Federal Circuit Judge Kathleen O'Malley to retire next March

The United States Court of Appeals for the Federal Circuit is seen in Washington, D.C., U.S., August 30, 2020. REUTERS/Andrew Kelly
  • O'Malley appointed by President Obama in 2010
  • Retirement creates second vacancy on Fed Circ during Biden administration

July 28 - U.S. Circuit Judge Kathleen O'Malley of the Court of Appeals for the Federal Circuit will retire next March, according to a list of future judicial vacancies on the U.S. Courts website.

O'Malley, 64, was appointed to the patent-heavy court by then-President Barack Obama in 2010, and was previously a judge at the U.S. District Court for the Northern District of Ohio after being appointed by then-President Bill Clinton in 1994.

Jeanne Gills, an IP partner at Foley & Lardner, said in an email that she was "a little surprised" at the news, considering O'Malley's relative youth and relatively short 11-year tenure.

O'Malley's retirement gives President Joe Biden the chance to choose a second judge for the court, and makes the Federal Circuit the first federal appeals court to have had two vacancies during his presidency.

Another Biden nominee, former Perkins Coie IP litigator Tiffany Cunningham, was confirmed by the Senate on July 19, and will be the first Black judge in the court's history.

The Federal Circuit is the only appellate court that hears patent cases. They make up over half of the court's docket, but it also has nationwide jurisdiction over fields including international trade, government contracts, and trademark law.

The court's clerk's office declined to comment on O'Malley's retirement.

Before becoming a judge, O'Malley was an assistant attorney general for the State of Ohio and practiced at Jones Day and Porter Wright Morris & Arthur, focusing on complex commercial and IP litigation. She also clerked for Circuit Judge Nathaniel Jones of the 6th U.S. Circuit Court of Appeals, and received her law degree from Case Western Reserve University and undergraduate degree from Kenyon College.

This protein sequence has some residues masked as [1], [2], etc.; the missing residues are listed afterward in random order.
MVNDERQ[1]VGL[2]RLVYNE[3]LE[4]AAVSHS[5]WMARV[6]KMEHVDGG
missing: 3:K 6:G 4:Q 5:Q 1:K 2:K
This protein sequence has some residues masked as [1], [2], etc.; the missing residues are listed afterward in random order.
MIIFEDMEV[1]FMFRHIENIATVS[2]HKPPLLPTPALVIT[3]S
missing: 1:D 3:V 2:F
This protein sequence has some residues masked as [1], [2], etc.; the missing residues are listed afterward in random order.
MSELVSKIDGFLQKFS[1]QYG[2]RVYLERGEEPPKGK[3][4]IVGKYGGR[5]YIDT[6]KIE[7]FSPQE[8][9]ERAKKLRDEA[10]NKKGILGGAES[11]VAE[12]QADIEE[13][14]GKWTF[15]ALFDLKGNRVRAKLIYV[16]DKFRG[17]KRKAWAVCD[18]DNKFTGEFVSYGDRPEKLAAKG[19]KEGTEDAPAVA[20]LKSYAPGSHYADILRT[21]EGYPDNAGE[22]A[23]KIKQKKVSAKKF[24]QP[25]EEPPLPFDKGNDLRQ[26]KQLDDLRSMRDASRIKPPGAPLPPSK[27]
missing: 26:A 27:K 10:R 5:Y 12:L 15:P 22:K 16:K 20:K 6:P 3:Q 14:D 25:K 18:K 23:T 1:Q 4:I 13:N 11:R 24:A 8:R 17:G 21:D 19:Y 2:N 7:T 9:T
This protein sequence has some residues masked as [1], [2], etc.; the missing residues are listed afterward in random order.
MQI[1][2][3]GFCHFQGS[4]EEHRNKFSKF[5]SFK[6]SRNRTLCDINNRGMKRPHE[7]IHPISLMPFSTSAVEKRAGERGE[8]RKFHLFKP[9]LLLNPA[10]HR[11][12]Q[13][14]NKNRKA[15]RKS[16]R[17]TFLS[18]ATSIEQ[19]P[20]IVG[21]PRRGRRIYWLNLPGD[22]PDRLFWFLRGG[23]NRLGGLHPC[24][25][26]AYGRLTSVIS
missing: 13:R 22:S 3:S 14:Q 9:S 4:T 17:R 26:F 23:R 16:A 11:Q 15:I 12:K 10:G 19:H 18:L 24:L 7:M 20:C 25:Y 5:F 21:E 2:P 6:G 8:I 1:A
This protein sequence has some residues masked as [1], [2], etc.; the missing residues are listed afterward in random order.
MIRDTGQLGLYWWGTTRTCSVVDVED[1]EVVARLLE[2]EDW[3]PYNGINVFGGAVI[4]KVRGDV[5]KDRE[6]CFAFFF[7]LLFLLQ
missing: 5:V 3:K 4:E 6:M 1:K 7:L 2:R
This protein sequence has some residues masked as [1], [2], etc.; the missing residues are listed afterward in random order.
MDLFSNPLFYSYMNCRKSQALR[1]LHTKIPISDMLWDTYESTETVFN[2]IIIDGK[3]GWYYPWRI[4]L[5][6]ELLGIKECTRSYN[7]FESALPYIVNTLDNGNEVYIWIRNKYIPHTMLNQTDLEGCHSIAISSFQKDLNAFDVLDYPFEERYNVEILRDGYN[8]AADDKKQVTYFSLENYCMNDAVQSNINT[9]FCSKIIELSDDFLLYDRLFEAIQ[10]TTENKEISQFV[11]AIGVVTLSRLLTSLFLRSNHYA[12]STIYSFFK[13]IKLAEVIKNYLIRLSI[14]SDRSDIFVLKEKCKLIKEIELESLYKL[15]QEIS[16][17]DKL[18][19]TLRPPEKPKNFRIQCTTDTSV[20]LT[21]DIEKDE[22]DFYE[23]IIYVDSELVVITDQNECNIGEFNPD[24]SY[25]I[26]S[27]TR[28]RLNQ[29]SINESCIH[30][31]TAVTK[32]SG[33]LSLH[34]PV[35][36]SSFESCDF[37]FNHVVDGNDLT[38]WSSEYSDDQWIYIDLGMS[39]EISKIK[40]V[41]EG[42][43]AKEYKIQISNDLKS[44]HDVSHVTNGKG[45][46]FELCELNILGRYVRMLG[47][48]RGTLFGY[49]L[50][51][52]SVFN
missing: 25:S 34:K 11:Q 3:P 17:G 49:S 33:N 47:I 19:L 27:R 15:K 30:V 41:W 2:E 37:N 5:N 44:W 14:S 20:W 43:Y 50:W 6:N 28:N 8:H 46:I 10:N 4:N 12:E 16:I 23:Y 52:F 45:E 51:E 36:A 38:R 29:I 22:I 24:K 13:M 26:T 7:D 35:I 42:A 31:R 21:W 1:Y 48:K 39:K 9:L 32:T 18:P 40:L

Shayon Ghosh, a patent attorney at Williams & Connolly who clerked for O'Malley, said in an email that O'Malley is "brilliant, hardworking, and astute," and "a gifted and prolific writer" who "has never been shy about speaking her mind."

O'Malley is the only active Federal Circuit judge with experience as a district court judge, which showed in her rulings, said Joe Matal, an IP partner at Haynes & Boone who has also served as the U.S. Patent and Trademark Office's Acting Director and Acting Solicitor.

"The Federal Circuit is so heavily dominated by patent cases and patent lawyers, -- it gets a little inbred," Matal said. "It's good to have a deep knowledge of those other legal principles, and it helps keep patent law aligned to have people on the court who are familiar with the breadth of the law."

O'Malley's most notable opinions include rulings for Oracle in a multi-billion dollar copyright dispute with Google, finding in 2014 that Oracle's Java API was copyrightable and in 2018 that Google didn't make fair use of it in the Android operating system. The U.S. Supreme Court overturned the latter ruling in April, finding Google made fair use of the software code.

Matal also cited an O'Malley opinion from earlier this month in a case involving Sony that laid out the requirements to plead a patent infringement case as "one of those opinions that's going to be, in the future, one of the go-to opinions" on the subject.

The U.S. Courts website says O'Malley will retire on March 11, 2022.

(Editor's Note: This story has been updated with comments from lawyers.)

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Blake Brittain reports on intellectual property law, including patents, trademarks, copyrights and trade secrets. Reach him at blake.brittain@thomsonreuters.com